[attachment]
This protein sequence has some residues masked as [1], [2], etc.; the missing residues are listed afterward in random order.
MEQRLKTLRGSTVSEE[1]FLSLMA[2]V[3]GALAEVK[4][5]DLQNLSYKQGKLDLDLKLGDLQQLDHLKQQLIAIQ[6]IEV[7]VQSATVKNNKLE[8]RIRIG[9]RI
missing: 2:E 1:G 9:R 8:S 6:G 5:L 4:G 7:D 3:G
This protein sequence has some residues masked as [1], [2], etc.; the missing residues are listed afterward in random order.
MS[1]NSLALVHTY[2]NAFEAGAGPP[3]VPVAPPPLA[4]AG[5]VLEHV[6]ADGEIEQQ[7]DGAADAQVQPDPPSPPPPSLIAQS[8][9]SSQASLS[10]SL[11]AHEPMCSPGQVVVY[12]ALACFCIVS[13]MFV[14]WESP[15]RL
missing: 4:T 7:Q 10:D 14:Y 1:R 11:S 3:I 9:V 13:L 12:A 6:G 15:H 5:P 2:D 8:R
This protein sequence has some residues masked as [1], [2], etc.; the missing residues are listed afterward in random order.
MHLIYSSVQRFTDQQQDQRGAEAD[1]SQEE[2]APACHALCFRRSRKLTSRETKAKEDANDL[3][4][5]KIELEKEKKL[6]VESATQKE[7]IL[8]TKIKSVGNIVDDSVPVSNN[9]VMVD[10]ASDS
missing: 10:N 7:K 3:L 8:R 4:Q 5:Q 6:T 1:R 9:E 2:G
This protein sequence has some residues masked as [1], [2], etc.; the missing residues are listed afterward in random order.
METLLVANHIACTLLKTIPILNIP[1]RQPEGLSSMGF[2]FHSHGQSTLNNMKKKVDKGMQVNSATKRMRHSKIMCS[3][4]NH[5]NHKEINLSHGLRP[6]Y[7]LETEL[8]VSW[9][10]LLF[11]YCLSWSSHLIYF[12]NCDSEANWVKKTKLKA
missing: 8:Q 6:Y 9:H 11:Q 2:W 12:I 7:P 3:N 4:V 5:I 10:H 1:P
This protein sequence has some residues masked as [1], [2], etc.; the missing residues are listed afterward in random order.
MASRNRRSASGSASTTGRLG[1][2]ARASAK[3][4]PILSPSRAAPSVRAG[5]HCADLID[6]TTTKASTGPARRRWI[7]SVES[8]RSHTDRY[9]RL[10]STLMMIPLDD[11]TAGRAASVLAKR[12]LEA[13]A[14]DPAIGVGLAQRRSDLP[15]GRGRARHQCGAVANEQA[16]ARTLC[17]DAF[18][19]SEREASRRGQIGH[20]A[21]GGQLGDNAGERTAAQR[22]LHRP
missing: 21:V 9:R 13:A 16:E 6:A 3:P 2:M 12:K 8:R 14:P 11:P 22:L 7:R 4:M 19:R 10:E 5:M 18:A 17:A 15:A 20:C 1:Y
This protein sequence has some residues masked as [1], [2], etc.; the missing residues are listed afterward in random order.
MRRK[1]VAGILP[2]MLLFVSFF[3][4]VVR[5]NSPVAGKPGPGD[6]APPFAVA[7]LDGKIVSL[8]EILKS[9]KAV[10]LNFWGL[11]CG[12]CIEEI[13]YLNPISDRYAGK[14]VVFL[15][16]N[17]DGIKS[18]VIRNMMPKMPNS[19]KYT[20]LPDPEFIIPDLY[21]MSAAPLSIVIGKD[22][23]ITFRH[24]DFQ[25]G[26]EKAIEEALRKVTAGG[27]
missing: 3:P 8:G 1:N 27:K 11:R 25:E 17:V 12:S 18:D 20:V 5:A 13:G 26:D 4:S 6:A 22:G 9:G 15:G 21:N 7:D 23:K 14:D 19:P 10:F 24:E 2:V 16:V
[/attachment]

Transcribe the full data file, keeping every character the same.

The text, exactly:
This protein sequence has some residues masked as [1], [2], etc.; the missing residues are listed afterward in random order.
MEQRLKTLRGSTVSEE[1]FLSLMA[2]V[3]GALAEVK[4][5]DLQNLSYKQGKLDLDLKLGDLQQLDHLKQQLIAIQ[6]IEV[7]VQSATVKNNKLE[8]RIRIG[9]RI
missing: 2:E 1:G 9:R 8:S 6:G 5:L 4:G 7:D 3:G
This protein sequence has some residues masked as [1], [2], etc.; the missing residues are listed afterward in random order.
MS[1]NSLALVHTY[2]NAFEAGAGPP[3]VPVAPPPLA[4]AG[5]VLEHV[6]ADGEIEQQ[7]DGAADAQVQPDPPSPPPPSLIAQS[8][9]SSQASLS[10]SL[11]AHEPMCSPGQVVVY[12]ALACFCIVS[13]MFV[14]WESP[15]RL
missing: 4:T 7:Q 10:D 14:Y 1:R 11:S 3:I 9:V 13:L 12:A 6:G 15:H 5:P 2:D 8:R
This protein sequence has some residues masked as [1], [2], etc.; the missing residues are listed afterward in random order.
MHLIYSSVQRFTDQQQDQRGAEAD[1]SQEE[2]APACHALCFRRSRKLTSRETKAKEDANDL[3][4][5]KIELEKEKKL[6]VESATQKE[7]IL[8]TKIKSVGNIVDDSVPVSNN[9]VMVD[10]ASDS
missing: 10:N 7:K 3:L 8:R 4:Q 5:Q 6:T 1:R 9:E 2:G
This protein sequence has some residues masked as [1], [2], etc.; the missing residues are listed afterward in random order.
METLLVANHIACTLLKTIPILNIP[1]RQPEGLSSMGF[2]FHSHGQSTLNNMKKKVDKGMQVNSATKRMRHSKIMCS[3][4]NH[5]NHKEINLSHGLRP[6]Y[7]LETEL[8]VSW[9][10]LLF[11]YCLSWSSHLIYF[12]NCDSEANWVKKTKLKA
missing: 8:Q 6:Y 9:H 11:Q 2:W 12:I 7:P 3:N 4:V 5:I 10:H 1:P
This protein sequence has some residues masked as [1], [2], etc.; the missing residues are listed afterward in random order.
MASRNRRSASGSASTTGRLG[1][2]ARASAK[3][4]PILSPSRAAPSVRAG[5]HCADLID[6]TTTKASTGPARRRWI[7]SVES[8]RSHTDRY[9]RL[10]STLMMIPLDD[11]TAGRAASVLAKR[12]LEA[13]A[14]DPAIGVGLAQRRSDLP[15]GRGRARHQCGAVANEQA[16]ARTLC[17]DAF[18][19]SEREASRRGQIGH[20]A[21]GGQLGDNAGERTAAQR[22]LHRP
missing: 21:V 9:R 13:A 16:E 6:A 3:P 2:M 12:K 8:R 14:P 11:P 22:L 7:R 4:M 19:R 10:E 5:M 18:A 17:A 15:A 20:C 1:Y
This protein sequence has some residues masked as [1], [2], etc.; the missing residues are listed afterward in random order.
MRRK[1]VAGILP[2]MLLFVSFF[3][4]VVR[5]NSPVAGKPGPGD[6]APPFAVA[7]LDGKIVSL[8]EILKS[9]KAV[10]LNFWGL[11]CG[12]CIEEI[13]YLNPISDRYAGK[14]VVFL[15][16]N[17]DGIKS[18]VIRNMMPKMPNS[19]KYT[20]LPDPEFIIPDLY[21]MSAAPLSIVIGKD[22][23]ITFRH[24]DFQ[25]G[26]EKAIEEALRKVTAGG[27]
missing: 3:P 8:G 1:N 27:K 11:R 25:E 17:V 12:S 18:D 20:V 5:A 13:G 26:D 4:S 6:A 22:G 9:G 15:G 21:N 7:D 23:K 14:D 19:P 10:F 24:E 2:V 16:V